Where it fails: Duggan's Normans seem to be standard issue British stuffed shirts; the type of fellows who might fit into a Jeeves and Wooster book, with occasional nods towards their "greedy Norman natures." Bohemond himself is intensely old school British, as is his dad, Robert Guiscard; historical personages I'm well acquainted with from the primary and secondary literature. These fellows were anything but the type of chappish fellow they're portrayed as: in real life they were colorful bloodthirsty brigandish fellows. Similar comments apply to Sichelgaita, who appears like one of Bertie Wooster's fearsome aunts ... I suppose that's the type of character a 1950s British boy could understand and relate to, but the real Sichelgaita was something more akin to a cross between a Valkyrie and a gangster. The Byzantines aren't really given their due either, and get chappish characterizations as, more or less, "dirty foreign snail eaters." None of these characters make much sense, as British chaps and their virago aunts don't tend to do things like go on multi-year campaigns to conquer the Holy Land.
The story itself is a rollicking good one. The Normans of that era were stupendous warriors, and their cultural achievements helped form modern Europe. The events recounted in the book were, well, Byzantine, and Duggan does a good job of conveying the events as they unfolded. The pace can be a little slow and dry, but the descriptions of camp life and battle were lively and amusing. If you remember this is a sort of lad's book of a certain era, it's quite enjoyable. It's not Historical Fiction of the caliber of Robert Graves "I, Claudius," but there isn't enough written about the Normans of that era, and it does amuse and inform.
First, the beginning was great. As long as Bohemond was in Europe, I loved it. The battles were short, swift and very believable. It began to drag, however, once Bohemond reached the Eastern Roman capital. To be honest, I didn't finish the book. What I loved that Duggan did right was give you the feel that the characters thought as people did back then. That's why I gave it four stars. His people feel historic, and that's a tough thing to do well.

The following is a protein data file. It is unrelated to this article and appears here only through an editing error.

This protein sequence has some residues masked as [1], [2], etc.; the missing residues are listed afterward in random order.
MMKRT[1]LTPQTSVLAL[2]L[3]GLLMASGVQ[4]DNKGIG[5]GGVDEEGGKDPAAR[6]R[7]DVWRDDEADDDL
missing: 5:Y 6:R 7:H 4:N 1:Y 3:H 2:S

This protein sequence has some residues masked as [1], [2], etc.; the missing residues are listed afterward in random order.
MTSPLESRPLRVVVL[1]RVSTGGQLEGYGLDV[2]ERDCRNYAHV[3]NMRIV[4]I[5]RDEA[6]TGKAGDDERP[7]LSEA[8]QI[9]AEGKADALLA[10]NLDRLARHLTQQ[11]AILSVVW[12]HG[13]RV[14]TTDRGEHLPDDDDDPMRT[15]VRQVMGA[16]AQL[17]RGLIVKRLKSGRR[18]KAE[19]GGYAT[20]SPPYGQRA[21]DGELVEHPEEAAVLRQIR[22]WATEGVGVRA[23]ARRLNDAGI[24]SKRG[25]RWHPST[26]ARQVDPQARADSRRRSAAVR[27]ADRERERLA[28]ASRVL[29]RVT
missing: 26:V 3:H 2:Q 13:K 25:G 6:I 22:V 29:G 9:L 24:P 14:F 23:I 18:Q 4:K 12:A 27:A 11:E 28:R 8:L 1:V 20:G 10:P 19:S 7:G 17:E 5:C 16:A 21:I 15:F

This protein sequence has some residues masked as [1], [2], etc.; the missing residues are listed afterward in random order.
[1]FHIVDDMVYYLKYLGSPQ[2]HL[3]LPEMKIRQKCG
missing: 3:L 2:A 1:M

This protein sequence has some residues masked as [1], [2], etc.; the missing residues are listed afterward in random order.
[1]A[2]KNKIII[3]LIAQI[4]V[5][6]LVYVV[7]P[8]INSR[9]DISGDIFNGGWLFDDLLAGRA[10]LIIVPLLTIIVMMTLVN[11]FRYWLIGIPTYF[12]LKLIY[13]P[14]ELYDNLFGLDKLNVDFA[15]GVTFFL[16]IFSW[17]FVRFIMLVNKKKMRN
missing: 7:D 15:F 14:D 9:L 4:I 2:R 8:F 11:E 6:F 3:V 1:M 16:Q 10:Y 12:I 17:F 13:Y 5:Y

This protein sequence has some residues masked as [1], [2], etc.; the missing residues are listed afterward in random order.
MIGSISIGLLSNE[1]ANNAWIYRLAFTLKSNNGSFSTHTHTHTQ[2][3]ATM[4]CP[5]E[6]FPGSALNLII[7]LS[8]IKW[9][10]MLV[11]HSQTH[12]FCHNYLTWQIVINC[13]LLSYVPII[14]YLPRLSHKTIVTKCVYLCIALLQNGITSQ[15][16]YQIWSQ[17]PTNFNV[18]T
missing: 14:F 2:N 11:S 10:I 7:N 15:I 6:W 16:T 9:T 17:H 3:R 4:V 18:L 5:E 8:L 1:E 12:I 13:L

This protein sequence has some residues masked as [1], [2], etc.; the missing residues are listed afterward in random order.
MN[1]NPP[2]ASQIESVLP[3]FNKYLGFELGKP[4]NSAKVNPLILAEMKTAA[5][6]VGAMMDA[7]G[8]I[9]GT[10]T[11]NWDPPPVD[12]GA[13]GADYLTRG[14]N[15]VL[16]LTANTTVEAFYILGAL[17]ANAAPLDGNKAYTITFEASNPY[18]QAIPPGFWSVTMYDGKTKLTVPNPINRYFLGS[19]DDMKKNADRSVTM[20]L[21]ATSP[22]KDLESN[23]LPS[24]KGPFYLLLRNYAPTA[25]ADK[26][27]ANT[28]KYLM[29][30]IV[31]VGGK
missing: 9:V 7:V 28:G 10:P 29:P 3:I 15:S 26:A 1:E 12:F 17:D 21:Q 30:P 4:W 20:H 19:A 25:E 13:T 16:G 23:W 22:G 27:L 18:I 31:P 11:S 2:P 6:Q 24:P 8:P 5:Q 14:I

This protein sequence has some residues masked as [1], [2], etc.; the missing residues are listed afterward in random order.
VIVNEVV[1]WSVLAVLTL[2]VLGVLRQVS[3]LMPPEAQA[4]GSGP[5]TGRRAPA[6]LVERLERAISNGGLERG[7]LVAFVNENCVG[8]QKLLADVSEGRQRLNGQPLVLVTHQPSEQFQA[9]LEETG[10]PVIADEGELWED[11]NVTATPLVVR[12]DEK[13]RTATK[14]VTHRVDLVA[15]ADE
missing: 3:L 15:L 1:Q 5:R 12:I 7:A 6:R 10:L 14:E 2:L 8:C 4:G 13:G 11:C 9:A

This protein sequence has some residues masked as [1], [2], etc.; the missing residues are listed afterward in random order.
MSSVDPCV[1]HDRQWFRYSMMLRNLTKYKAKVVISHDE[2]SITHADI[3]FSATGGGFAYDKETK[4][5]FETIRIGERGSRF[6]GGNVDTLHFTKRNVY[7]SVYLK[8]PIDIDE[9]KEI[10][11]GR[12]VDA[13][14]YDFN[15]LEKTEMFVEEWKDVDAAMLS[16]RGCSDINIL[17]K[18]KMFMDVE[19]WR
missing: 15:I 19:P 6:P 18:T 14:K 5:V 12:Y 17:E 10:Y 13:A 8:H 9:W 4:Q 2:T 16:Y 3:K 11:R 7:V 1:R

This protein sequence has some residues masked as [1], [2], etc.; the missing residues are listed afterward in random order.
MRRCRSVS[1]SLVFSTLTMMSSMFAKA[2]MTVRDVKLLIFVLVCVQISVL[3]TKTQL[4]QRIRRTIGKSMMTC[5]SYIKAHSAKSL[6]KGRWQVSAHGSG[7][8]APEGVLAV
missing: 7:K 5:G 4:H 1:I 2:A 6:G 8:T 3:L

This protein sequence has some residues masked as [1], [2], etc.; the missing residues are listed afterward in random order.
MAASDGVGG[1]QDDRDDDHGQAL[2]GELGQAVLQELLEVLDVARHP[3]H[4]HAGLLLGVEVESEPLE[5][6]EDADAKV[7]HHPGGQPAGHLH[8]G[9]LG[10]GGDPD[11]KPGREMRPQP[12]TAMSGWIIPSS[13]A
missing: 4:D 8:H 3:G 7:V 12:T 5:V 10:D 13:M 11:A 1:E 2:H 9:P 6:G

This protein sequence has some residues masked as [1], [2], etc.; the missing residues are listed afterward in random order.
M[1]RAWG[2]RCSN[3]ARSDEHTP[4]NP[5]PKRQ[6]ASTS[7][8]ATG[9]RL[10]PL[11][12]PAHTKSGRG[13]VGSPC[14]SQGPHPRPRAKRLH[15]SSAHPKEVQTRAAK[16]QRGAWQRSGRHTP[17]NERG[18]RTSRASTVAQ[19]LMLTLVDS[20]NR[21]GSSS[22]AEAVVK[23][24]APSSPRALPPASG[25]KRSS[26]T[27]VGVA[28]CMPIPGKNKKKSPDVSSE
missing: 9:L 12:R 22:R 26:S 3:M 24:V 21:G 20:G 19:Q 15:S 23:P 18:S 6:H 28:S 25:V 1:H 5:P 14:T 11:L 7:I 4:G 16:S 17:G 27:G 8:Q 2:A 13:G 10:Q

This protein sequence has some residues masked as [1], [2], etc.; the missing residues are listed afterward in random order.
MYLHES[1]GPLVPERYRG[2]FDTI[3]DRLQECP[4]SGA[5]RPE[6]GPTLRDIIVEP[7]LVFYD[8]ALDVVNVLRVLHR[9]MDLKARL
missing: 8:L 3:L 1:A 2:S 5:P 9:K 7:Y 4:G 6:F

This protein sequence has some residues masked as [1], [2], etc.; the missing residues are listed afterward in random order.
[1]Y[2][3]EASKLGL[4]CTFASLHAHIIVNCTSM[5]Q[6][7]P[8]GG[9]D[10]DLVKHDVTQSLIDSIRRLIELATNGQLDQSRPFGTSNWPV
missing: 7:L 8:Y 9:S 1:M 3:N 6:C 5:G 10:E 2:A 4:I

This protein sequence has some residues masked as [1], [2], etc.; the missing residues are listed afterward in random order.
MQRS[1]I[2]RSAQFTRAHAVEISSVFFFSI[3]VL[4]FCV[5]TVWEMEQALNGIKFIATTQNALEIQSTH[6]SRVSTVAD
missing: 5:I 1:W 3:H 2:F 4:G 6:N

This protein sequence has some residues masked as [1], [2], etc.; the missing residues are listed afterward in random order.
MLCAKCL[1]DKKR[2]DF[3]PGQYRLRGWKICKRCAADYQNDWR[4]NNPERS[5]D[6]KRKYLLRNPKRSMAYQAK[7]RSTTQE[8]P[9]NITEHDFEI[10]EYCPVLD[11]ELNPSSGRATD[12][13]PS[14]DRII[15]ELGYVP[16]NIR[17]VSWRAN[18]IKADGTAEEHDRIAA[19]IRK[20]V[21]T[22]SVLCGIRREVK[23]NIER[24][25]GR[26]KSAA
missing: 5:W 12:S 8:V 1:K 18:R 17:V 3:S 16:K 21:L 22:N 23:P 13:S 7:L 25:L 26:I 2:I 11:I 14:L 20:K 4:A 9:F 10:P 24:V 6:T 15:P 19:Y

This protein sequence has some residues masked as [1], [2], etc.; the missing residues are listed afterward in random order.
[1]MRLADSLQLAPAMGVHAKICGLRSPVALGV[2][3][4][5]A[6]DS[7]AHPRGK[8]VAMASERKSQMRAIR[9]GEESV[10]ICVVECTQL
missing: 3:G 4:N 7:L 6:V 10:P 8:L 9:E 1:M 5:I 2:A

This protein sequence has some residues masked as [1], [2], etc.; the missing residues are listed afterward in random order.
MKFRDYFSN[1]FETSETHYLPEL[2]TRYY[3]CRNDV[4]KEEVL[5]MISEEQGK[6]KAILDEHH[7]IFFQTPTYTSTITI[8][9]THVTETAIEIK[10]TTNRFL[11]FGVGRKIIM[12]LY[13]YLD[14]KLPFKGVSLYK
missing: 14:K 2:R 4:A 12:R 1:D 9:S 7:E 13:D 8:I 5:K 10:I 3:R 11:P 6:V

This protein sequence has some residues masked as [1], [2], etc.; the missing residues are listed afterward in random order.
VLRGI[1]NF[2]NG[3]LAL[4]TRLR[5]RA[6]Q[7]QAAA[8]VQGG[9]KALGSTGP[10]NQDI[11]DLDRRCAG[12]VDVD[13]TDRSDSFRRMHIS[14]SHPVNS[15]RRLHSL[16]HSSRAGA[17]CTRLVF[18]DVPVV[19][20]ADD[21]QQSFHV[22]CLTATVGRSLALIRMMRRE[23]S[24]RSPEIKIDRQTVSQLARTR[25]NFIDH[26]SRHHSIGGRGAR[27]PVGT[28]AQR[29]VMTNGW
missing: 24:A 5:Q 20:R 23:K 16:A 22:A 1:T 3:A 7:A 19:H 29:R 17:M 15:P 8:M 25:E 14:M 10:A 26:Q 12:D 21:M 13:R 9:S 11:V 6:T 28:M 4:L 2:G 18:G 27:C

If you are a fan of Crusader history you'll love the book. Accurately follows the history of the first crusade bringing the reader into the period.
Alfred Duggan is my favourite historical novelist and whilst Count Bohemond is to my mind not his best, that award goes to Elephants and Castles, which is sadly not in print, it was the first novel of his which I read. Having read it, I then read every thing of his I could get my hands on. What Duggan does better than any other historical novelist is make the people in his novels recognisable as real people whilst still setting them firmly in their own times, be that ancient Rome, Saxon England or the crusades.

True to the real history of the times, Count Bohemond is the story of one of the commanders of the first crusade, a Norman warlord from Southern Italy who was frankly was out to carve for himself a Kingdom out of the lands taken from the Muslim rulers of the Middle East. Serving God coming a long way behind his ruthless ambition.

Duggan's discription of battles, particularly when those battles go wrong and they often do, is second to none. Although I think Founding Fathers, Elephants and Castles and Lady for Ramsom are better than Count Bohemond, all of Duggan's books are worth reading and Count Bohemond will not let you down.
Set in the First Crusade this book brings to life the Early Middle Ages and the adventure of the First Crusade. Bohemond as a Norman from Italy already has a strong distrust of the Byzantines. His interesting portrayal of the event from a participants point of view gives us a glimpse of other motivations for the crusaders, other than religious.
The desperate struggle around Antioch when the crusaders are heavily outnumbered and without food or hope is brilliant and gives us insight into just how close run the whole crusade was. The description of the sieges and battles are fantastic. I have enjoyed many of Alfred Duggan's books, but to me this is the best!